Will My Child Ever Stop Wetting the Bed?

Bed wetting is a common problem in children from the age of potty training through the teenage years. Many parents don’t know when it is and isn’t “normal” or how to help the situation. This can lead to frustration in the parents and children involved, and over time can become a big self esteem issue for many children if left untreated as they get older.

The most common type of bedwetting is called primary nocturnal enuresis. This means simply, wetting that occurs only at night in a child who has never been dry at night for any significant length of time.

This is a common problem. At age 5, 15% of children are still wetting regularly at night. Each year after that about 15% of the remaining children stop wetting, so that by age 15 about 99% of children are dry at night.

The main problem in these children is simply that they are very deep sleepers and sleep through the signals of their bladder telling them it is full. These are the kids that sleep through their alarms many a morning. There is a familial component to this type of wetting. One or both parents of these children were often bedwetters.

What can be done about it? Well, for younger children, ages 6-7 or 8, bedwetting alarms can be something to try. They are available at pharmacies or online. TheBedWettingStore.com is one good resource for all kinds of bedwetting supplies. These alarms have two parts, a sensor and an alarm. The sensor often clips onto the front of the child’s pajamas or gets sewn into a pocket on the outside of the pajama bottom. As soon as the child starts to wet, it triggers the sensor. The alarms can be wired or wireless. Some clip on the neck of the pajamas, others go on like a wristwatch, some are bedside. The idea is that as soon as the child wets, the alarm goes off and either wakes the child, or gets the parent in there to help the child get to the bathroom and finish in the potty. About 80% of children will improve with a two to three month course of the alarm.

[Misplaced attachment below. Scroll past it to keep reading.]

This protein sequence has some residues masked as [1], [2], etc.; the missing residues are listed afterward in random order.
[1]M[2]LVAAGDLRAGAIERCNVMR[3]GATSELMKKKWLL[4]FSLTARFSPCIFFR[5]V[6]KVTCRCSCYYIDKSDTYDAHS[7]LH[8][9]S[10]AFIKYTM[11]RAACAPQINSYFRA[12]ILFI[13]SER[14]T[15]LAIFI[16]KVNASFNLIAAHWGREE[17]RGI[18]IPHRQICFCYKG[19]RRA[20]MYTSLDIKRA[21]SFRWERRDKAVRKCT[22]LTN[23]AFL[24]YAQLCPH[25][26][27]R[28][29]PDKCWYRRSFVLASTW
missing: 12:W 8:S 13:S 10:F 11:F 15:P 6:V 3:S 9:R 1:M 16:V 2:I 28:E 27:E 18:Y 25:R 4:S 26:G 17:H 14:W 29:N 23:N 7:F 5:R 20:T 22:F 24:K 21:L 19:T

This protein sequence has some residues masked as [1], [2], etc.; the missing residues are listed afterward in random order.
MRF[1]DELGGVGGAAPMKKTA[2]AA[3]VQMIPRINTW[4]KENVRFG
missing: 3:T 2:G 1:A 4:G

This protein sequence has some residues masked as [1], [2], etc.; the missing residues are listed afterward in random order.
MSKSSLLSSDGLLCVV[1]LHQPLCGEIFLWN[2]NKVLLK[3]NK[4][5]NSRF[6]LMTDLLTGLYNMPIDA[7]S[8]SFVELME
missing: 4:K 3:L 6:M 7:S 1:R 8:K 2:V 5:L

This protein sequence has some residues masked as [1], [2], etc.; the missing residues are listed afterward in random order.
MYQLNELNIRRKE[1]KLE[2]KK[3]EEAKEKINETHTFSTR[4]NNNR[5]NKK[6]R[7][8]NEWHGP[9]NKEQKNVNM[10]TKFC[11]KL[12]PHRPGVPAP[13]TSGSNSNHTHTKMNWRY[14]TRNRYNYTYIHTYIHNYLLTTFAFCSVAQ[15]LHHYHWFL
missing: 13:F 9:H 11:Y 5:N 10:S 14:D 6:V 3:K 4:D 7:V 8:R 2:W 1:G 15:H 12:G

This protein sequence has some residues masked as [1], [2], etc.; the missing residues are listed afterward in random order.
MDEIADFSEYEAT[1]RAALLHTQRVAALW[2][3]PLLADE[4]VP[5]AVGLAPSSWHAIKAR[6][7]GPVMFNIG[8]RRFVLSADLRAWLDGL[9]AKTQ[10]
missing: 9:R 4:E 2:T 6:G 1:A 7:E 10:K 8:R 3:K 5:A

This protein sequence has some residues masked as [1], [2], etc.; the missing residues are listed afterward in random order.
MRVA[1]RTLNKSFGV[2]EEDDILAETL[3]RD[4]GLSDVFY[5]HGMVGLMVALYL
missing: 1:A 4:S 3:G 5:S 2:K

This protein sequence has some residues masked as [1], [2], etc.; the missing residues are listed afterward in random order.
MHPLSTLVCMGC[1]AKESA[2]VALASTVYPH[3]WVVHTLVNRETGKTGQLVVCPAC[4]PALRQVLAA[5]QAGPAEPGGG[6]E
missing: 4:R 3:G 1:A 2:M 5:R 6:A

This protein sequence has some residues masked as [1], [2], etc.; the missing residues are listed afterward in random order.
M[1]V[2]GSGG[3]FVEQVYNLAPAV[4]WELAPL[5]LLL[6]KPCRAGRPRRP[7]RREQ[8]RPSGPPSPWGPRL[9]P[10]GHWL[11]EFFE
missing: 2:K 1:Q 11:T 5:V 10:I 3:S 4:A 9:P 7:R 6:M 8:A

By the time the child is 7 or 8, often the child starts to become self conscious about the wetting. It can begin to interfere with sleepovers and camp. This is a time to consider medical treatment. For treatment, we usually use something called di-dearginine vasopressin (ddavp or desmopressin). This is a natural body hormone that decreases urine production temporarily. It is given at bedtime to help the child stay dry overnight. It doesn’t fix the problem though, only treats the symptom. As the child will eventually outgrow the wetting, we put the child on it typically for six months and then try them off. If they have outgrown the problem, great, if not they go back on it again for another six months. It works for about 80% of children. There are other medications that we can try such as imipramine for those that don’t respond to the ddavp.

If your child has been dry for a period of time and then started wetting again overnight, has daytime wetting in addition to nighttime wetting or has daytime or nighttime soiling, a more significant medical problem is likely the cause. Please consult your doctor if these symptoms occur in your child.
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